Originally created by a designer and a developer at Twitter, Bootstrap has become one of the most popular front-end frameworks and open source projects in the world.
Bootstrap was created at Twitter in mid-2010 by @mdo and @fat. Prior to being an open-sourced framework, Bootstrap was known as Twitter Blueprint. A few months into development, Twitter held its first Hack Week and the project exploded as developers of all skill levels jumped in without any external guidance. It served as the style guide for internal tools development at the company for over a year before its public release, and continues to do so today.
Originally released on , we’ve since had over twenty releases, including two major rewrites with v2 and v3. With Bootstrap 2, we added responsive functionality to the entire framework as an optional stylesheet. Building on that with Bootstrap 3, we rewrote the library once more to make it responsive by default with a mobile first approach.
Bootstrap is maintained by the founding team and a small group of invaluable core contributors, with the massive support and involvement of our community.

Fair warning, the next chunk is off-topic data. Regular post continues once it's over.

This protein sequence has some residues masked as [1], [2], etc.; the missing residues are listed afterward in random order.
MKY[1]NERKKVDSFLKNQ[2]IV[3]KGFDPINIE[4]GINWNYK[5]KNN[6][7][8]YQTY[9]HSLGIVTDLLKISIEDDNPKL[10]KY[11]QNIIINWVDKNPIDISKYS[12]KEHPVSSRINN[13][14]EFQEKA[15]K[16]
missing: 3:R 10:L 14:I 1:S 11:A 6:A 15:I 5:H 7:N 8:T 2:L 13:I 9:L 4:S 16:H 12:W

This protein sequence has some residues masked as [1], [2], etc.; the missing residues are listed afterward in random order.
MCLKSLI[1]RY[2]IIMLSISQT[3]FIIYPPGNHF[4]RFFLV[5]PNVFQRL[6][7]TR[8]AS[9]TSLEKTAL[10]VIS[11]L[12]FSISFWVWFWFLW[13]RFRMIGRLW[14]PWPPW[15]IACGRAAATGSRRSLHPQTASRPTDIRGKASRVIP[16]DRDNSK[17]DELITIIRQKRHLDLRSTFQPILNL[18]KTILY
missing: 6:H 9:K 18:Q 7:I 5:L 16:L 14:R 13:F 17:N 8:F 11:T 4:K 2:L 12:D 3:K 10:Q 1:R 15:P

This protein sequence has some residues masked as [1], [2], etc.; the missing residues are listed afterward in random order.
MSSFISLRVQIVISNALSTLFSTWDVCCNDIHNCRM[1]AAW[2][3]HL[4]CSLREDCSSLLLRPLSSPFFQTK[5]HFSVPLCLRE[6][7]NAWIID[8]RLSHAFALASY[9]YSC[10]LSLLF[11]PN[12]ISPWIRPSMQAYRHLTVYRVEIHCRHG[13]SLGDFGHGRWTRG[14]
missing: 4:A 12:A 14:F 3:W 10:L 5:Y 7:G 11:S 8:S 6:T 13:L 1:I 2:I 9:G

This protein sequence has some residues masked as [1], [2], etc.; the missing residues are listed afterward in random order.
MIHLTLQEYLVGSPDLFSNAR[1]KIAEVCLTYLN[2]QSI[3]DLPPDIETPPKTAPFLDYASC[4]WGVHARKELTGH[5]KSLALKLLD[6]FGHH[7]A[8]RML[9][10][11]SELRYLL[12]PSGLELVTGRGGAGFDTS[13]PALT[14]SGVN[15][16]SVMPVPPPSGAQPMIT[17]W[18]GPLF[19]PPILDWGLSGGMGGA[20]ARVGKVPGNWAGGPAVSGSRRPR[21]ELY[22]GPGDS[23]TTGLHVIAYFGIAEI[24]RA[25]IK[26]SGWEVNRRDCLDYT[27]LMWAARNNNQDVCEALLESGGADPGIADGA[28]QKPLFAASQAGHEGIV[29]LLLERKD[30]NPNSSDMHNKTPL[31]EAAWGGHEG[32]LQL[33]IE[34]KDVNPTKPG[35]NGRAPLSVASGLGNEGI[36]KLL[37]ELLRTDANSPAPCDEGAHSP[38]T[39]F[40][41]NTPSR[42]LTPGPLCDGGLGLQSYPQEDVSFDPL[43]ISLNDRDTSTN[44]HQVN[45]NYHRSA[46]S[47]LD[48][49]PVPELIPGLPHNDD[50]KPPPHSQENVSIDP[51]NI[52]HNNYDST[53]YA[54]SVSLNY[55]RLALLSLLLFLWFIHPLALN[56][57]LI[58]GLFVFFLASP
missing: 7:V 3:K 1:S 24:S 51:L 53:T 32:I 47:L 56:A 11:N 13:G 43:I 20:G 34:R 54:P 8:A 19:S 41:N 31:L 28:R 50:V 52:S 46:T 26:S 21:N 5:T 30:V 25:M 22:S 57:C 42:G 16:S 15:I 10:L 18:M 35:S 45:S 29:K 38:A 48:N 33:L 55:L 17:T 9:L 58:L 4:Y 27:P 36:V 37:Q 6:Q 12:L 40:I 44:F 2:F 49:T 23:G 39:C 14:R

Stay up to date on the development of Bootstrap and reach out to the community with these helpful resources.
- Read and subscribe to The Official Bootstrap Blog.
- Have a question that’s not a feature request or bug report? Ask on the mailing list.
- Chat with fellow Bootstrappers using IRC in the
irc.freenode.netserver, in the ##twitter-bootstrap channel.
- Find inspiring examples of people building with Bootstrap at the Bootstrap Expo.
You can also follow @twbootstrap on Twitter for the latest gossip and awesome music videos.
Community members have translated Bootstrap’s documentation into various langauges. None are officially supported and may not always be up to date.
Have another language to add, or perhaps a different or better translation? Let us know by opening an issue.